Xcel Energy plans biomass plant at Hayden Generating Station

Proposal awaiting Public Utilities Commission approval

The site of the Hayden Generating Station, shown in March, is proposed for a 19-megawatt biomass plant that would employ 26 people full time.
Suzie Romig/Steamboat Pilot & Today

As part of its “Just Transition” plan for Hayden, Xcel Energy is proposing the creation of a 19-megawatt biomass plant at the Hayden Generating Station with the two aging units at the coal-fired power plant set to be retired in 2027 and 2028.

The biomass proposal is part of Xcel’s Phase II Clean Energy Plan submitted this week to the Colorado Public Utilities Commission.

Michelle Aguayo, Xcel media spokesperson, said a commission decision is needed before proposed projects can move forward, and such electric resource plans are filed with the commission about every two years. A commission spokesperson said the plan is scheduled on the PUC agenda for December.

Subject to commission approval, construction on the biomass plant is expected to start before the end of 2025 and be complete by the end 2028, Aguayo said.

“The Hayden Biomass project demonstrates the company’s commitment to providing a just transition during the evolution of our generation portfolio by supporting the local community and displaced workforce from the retiring Hayden coal units in the Yampa Valley,” according to the Xcel public report “Our Energy Future: Destination 2030.”

The biomass unit would utilize primarily forest waste resulting from fire prevention activities and residual debris from beetle-killed trees, according to the Xcel report.

“These materials would otherwise be burned onsite, resulting in carbon emissions and uncontrolled pollutants being released with no beneficial byproduct. The alternative of utilizing these materials in a state-of-the-art biomass facility with modern efficient emissions controls and providing firm dispatchable carbon-neutral electricity provides significant societal and environmental benefits,” according to Xcel.

The biomass project is anticipated to employ 26 full-time, longterm employees, which amounts to 40% of the 65 employees currently employed at the station, Aguayo said. According to Xcel, workers at the Hayden plant already possess, on average, approximately 80% of the skills needed to operate and maintain a biomass unit.

Xcel officials say they plan to work closely with a biomass unit vendor, Colorado Northwestern Community College, the International Brotherhood of Electrical Workers Local 111, building trade unions in the region and the Council for Adult Experiential Learning to identify additional training needed to build, operate and maintain the plant.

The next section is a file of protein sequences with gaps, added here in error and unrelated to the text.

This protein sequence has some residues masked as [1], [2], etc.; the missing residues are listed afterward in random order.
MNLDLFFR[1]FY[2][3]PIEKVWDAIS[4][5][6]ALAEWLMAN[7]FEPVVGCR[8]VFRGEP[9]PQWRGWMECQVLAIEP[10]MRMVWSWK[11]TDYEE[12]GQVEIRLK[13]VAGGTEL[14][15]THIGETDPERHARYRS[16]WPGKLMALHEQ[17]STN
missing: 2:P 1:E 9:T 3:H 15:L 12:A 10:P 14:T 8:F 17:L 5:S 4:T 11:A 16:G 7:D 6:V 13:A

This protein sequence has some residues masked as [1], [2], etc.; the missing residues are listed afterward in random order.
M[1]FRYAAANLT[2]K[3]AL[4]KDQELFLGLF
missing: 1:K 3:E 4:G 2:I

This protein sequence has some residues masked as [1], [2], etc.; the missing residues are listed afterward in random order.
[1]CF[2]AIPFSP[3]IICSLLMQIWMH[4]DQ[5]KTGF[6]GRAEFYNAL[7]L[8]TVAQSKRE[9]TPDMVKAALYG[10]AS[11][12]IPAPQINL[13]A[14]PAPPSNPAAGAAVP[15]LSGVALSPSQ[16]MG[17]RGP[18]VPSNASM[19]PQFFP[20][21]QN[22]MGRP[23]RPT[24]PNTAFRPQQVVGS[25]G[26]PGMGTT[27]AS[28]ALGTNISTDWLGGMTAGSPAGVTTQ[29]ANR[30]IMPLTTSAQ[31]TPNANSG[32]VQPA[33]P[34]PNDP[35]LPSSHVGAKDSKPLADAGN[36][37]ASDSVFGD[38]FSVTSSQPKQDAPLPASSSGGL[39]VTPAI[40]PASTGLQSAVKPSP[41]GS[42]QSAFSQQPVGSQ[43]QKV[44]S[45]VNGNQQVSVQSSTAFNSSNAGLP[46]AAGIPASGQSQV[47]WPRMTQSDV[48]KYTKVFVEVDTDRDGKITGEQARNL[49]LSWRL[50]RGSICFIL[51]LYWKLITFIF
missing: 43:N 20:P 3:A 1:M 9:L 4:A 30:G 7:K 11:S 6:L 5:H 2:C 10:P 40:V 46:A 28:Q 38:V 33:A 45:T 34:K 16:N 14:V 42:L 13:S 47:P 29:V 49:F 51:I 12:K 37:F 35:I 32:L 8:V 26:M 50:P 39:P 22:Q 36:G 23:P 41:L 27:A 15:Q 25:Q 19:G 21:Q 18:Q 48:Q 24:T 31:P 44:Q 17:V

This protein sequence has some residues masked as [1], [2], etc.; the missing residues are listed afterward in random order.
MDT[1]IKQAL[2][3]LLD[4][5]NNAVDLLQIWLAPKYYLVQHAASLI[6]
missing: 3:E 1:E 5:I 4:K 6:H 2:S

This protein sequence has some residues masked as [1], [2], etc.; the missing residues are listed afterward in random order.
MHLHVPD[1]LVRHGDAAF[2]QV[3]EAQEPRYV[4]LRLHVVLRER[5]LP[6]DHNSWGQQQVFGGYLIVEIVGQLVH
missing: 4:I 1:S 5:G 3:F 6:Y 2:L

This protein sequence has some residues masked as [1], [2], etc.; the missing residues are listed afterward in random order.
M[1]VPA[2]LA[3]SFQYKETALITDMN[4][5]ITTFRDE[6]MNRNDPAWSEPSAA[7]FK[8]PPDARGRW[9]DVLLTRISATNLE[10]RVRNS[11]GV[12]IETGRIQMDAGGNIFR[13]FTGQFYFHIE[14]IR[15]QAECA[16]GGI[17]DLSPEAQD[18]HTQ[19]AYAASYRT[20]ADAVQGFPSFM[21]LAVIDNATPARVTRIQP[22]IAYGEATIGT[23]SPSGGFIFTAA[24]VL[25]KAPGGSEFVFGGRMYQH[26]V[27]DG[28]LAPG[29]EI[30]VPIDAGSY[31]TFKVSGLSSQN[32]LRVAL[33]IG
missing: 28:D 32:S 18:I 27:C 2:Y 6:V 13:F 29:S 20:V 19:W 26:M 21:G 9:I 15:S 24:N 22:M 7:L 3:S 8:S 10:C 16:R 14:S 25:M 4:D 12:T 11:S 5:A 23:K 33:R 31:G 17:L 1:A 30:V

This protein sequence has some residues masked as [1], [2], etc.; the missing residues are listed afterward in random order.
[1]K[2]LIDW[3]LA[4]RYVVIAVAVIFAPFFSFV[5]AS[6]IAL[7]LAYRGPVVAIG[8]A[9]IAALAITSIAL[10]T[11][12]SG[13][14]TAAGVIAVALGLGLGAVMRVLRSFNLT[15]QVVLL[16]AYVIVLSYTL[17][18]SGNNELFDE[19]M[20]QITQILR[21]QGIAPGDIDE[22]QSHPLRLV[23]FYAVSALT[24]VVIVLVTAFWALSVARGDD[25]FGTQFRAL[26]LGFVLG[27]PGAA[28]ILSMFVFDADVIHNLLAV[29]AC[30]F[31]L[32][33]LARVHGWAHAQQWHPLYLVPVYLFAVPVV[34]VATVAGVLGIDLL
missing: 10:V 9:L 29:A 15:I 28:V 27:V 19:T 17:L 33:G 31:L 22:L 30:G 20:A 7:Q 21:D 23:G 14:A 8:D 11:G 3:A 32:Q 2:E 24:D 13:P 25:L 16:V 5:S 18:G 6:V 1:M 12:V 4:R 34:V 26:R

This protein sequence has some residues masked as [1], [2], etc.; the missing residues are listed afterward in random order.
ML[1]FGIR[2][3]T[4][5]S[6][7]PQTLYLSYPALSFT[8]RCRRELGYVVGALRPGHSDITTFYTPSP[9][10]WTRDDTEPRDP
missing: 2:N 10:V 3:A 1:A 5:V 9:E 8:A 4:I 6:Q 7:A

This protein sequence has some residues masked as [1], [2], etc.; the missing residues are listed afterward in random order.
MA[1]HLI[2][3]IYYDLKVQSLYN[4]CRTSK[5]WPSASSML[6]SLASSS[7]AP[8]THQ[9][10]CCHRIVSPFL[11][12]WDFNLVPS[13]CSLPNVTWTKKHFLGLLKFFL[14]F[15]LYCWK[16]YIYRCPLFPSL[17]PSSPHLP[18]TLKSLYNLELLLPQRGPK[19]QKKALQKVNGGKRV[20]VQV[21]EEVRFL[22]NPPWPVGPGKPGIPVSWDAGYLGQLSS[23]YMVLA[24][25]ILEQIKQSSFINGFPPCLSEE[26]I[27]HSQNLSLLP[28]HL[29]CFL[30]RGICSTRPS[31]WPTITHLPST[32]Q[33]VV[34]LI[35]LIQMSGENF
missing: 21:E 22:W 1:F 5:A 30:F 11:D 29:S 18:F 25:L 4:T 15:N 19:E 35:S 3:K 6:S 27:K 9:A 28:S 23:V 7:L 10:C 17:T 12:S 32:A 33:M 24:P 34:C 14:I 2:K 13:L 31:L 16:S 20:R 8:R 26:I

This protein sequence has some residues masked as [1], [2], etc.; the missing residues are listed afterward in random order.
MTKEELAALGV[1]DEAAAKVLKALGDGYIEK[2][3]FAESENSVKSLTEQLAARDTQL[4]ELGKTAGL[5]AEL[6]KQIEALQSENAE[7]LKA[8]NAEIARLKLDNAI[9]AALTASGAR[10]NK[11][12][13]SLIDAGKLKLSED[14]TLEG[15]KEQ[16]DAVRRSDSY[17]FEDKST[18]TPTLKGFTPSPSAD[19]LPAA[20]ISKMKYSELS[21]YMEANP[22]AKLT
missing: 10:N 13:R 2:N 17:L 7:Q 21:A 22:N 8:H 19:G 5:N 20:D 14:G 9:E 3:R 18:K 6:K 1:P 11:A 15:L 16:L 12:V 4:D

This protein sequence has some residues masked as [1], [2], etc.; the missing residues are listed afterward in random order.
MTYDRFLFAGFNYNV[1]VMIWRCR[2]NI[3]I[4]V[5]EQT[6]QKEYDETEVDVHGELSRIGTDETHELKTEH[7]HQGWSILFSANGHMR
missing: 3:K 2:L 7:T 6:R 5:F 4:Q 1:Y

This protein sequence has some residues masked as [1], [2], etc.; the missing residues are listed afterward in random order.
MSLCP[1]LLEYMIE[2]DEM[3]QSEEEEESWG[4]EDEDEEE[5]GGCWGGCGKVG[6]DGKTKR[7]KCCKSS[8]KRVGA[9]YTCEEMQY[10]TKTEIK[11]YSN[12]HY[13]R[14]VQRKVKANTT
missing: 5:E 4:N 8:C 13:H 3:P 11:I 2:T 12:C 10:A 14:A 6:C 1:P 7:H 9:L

John Bristol, executive director at Routt County Economic Development Partnership, said he is “disappointed” that the current Xcel plan does not retain more jobs, and he hopes Xcel will be able to develop more options or projects at the site to employ more than 26 people in the future.

Aguayo said a previously discussed option of a molten salt energy storage facility at the site is “not under consideration as part of this Clean Energy Plan.”

“We continue to look at innovative technology options for the site and the broader region, and molten salt is part of that effort,” Aguayo said. “It is very likely that other projects for the area will be included in future electric resource plans.”

The planned biomass operation would provide enough carbon-neutral generation to supply electricity to more than 36,000 Colorado homes annually and provide a market for byproducts from forest management activities contributing to reduced wildfire risk, diverting landfill waste and aiding in maintaining healthy forest ecosystems, according to Xcel.

According to an Xcel information sheet from September, the coal-fired electric-generating facility in Hayden has a total peak energy production capacity of 441 megawatts. Xcel’s share of that production is about 230 megawatts, Aguayo said.

Unit 1 at the Hayden station at 179 megawatts capacity came into service in 1965 and is planned for retirement in 2028. Unit 2 at 262 megawatts capacity came into service in 1976 with retirement set for 2027.

Xcel notes that most of the company’s coal plant workers say they prefer to stay within their community and retain a job within the company after plant closure. Through the past 15 years, Xcel closed 18 units across the company’s service territory without any forced workforce reductions, according to the report.

“The company will leverage natural attrition and worker retirements to maintain appropriate staffing levels leading up to closure and beyond,” Xcel noted. “The remaining workers will be up-skilled to operate and maintain the new clean energy assets or if they choose, relocated and/or transitioned and re-skilled into another job.”

Xcel’s Clean Energy Plan proposes to double the amount of renewable energy on the system and invest up to $15 billion across Colorado while taking advantage of $10 billion in Inflation Reduction Act tax credit benefits to reduce costs and support customers, communities and workers.

“The Preferred Plan keeps costs low for customers, with an average annual rate impact of 2.3%. This means that adjusted for inflation, the average residential customer’s monthly bill in 2030 will be about $10 more than today,” according to Xcel.

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